Hatsu Basho Summary
Text by Lon Howard
Photos by Carolyn Todd
|which the jun-yusho went to a hiramaku rikishi so the
remarks by the Rijicho with respect to the ozeki group – in and of
themselves – are well taken. The hiramaku surprise this time was
the stubby M9 Toyonoshima, who didn’t give up the yusho hunt until the
14th day, when he was upended by M4 Ama. Then, on senshuraku, as
if to underline that his feat was no fluke, he embarrassed
sekiwake Kotomitsuki by twirling him around and dumping him by
katasukashi. His 12-3 record was all the more astounding when you
consider that he has posted nine wins only once before in his makuuchi
career. Since he’ll be at the top of the maegashira ranks in
March, I’m afraid just six wins would be impressive enough; although I
sense that his sumo has improved due to added weight and stability, and
a more aggressive attitude on the dohyo.
Speaking of those maligned ozeki, there were Hakuho and Chiyotaikai with 10-5, Kotooshu 9-6, Kaio winning on the last two days to escape kadoban at 8-7, and Tochiazuma gamely but foolishly struggling to the end at 5-10. Hakuho looks like sumo’s second best but still looks flummoxed at times when he’s
|Asashoryu’s 20th yusho in the 2007 Hatsu basho made a big impression on some important people but it wasn’t the kind you might have expected. In Ozumo, a yokozuna’s 20th yusho is usually a conversation-ender, removing all doubt that the man is a dai-yokozuna, an honorific reserved for a magnificent few. Not this time. All four living men with this cachet had something to say about it after the yokozuna clinched the title on day 14 (active names used here). Takanohana was merely tepid, citing his vigor and flexibility but Taiho said fulfilling a yokozuna’s responsibility was more important than the number of yusho, adding that his training had slackened and that he needed to grow spiritually. Chiyonofuji implied more dedication was needed, while Kitanoumi Rijicho said that under current circumstances, 20 yusho were meaningless because of the awful state of the ozeki contingent. The passkey to the Dai Y Club is not yet en route to Takasago Beya, and was probably put||deeper into storage when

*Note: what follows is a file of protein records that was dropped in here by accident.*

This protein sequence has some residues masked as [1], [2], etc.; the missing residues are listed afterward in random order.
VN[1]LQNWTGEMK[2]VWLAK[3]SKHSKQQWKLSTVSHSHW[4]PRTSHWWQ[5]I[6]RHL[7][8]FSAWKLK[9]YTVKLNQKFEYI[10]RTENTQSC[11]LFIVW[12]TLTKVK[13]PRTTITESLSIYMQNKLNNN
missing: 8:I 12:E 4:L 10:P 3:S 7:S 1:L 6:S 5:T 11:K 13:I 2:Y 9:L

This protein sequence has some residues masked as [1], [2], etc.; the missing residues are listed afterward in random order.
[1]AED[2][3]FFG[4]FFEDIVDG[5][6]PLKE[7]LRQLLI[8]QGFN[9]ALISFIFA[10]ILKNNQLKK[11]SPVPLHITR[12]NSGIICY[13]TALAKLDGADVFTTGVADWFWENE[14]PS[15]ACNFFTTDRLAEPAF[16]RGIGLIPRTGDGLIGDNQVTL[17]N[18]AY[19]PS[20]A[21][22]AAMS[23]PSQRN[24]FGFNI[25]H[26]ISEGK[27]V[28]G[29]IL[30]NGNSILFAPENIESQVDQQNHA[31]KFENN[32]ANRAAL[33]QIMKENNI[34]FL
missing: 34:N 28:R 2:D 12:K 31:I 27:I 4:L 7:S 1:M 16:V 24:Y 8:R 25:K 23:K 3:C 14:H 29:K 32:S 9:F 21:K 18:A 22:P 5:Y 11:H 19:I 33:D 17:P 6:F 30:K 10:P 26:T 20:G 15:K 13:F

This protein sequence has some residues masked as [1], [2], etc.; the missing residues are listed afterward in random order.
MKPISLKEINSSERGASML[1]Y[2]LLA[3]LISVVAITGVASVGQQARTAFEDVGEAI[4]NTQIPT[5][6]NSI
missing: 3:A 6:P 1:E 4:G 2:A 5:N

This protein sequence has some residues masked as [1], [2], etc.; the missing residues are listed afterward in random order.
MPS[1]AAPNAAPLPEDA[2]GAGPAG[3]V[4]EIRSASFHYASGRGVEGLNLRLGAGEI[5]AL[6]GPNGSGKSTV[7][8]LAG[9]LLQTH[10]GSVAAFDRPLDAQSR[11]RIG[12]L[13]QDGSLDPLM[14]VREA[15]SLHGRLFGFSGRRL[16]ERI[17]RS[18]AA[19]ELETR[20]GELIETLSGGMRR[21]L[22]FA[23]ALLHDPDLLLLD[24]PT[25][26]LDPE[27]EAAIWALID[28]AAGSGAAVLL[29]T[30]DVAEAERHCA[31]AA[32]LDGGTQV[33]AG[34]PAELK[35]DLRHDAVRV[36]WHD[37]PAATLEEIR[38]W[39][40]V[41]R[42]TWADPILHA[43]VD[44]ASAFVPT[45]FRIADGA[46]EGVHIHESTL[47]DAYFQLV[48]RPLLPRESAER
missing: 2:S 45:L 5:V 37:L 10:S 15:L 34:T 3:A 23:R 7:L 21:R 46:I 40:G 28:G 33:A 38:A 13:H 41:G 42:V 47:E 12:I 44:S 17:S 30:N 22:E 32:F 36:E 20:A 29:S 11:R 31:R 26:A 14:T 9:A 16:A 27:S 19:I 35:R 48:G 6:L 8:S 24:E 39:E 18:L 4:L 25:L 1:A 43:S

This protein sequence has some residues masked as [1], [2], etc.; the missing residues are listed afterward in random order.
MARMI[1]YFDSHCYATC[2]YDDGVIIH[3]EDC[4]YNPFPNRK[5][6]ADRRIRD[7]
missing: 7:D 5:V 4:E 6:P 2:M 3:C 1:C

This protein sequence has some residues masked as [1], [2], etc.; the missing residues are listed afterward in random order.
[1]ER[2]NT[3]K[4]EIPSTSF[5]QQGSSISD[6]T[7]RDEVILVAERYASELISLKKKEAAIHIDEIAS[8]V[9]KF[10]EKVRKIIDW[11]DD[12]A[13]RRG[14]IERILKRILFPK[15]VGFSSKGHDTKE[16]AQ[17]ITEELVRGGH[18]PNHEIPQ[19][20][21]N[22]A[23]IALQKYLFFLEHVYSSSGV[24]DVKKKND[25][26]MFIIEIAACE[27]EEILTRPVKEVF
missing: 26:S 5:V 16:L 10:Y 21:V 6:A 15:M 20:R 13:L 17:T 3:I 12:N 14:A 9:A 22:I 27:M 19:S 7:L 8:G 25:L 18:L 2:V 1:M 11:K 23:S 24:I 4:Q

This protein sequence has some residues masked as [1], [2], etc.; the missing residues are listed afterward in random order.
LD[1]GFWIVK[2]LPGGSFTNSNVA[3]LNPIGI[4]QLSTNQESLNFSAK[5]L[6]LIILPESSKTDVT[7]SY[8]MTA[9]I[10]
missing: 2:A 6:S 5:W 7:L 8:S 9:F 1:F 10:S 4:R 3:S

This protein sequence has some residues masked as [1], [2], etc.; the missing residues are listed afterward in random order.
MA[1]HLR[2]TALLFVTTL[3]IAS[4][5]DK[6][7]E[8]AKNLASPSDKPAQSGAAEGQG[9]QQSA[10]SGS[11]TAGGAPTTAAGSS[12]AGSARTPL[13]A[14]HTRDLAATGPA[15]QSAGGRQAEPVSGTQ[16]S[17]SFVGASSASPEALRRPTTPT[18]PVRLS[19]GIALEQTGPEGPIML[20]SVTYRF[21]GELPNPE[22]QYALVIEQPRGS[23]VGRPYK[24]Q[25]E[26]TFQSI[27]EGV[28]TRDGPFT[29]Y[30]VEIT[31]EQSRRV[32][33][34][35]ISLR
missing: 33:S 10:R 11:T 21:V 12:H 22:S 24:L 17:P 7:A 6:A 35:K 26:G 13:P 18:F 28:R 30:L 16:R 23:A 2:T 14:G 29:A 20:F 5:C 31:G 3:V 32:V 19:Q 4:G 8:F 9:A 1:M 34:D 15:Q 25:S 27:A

the yokozuna failed to bow to M1 Dejima after suffering his only loss
of the basho on Day 3.
That – on this special occasion – these icons were more intent on citing Asashoryu’s shortcomings than on praising him is very instructive. These missives hit the street as soon as yusho #20 was in the bag on Day 14, so you know the reporters who asked the questions and the four men who answered them had flagged this moment beforehand, and had ample time to prepare their questions and answers. Chiyonofuji added that Asashoryu might eventually claim 50 yusho. A blow-up of sumo records of that proportion could re-cast the legacies of all prior dai-yokozuna. It appears those men now believe that outcome is entirely possible.
This was Asashoryu’s 4th consecutive yusho and the 13th time he’s clinched the Emperor’s Cup prior to senshuraku. It’s also the 3rd straight basho in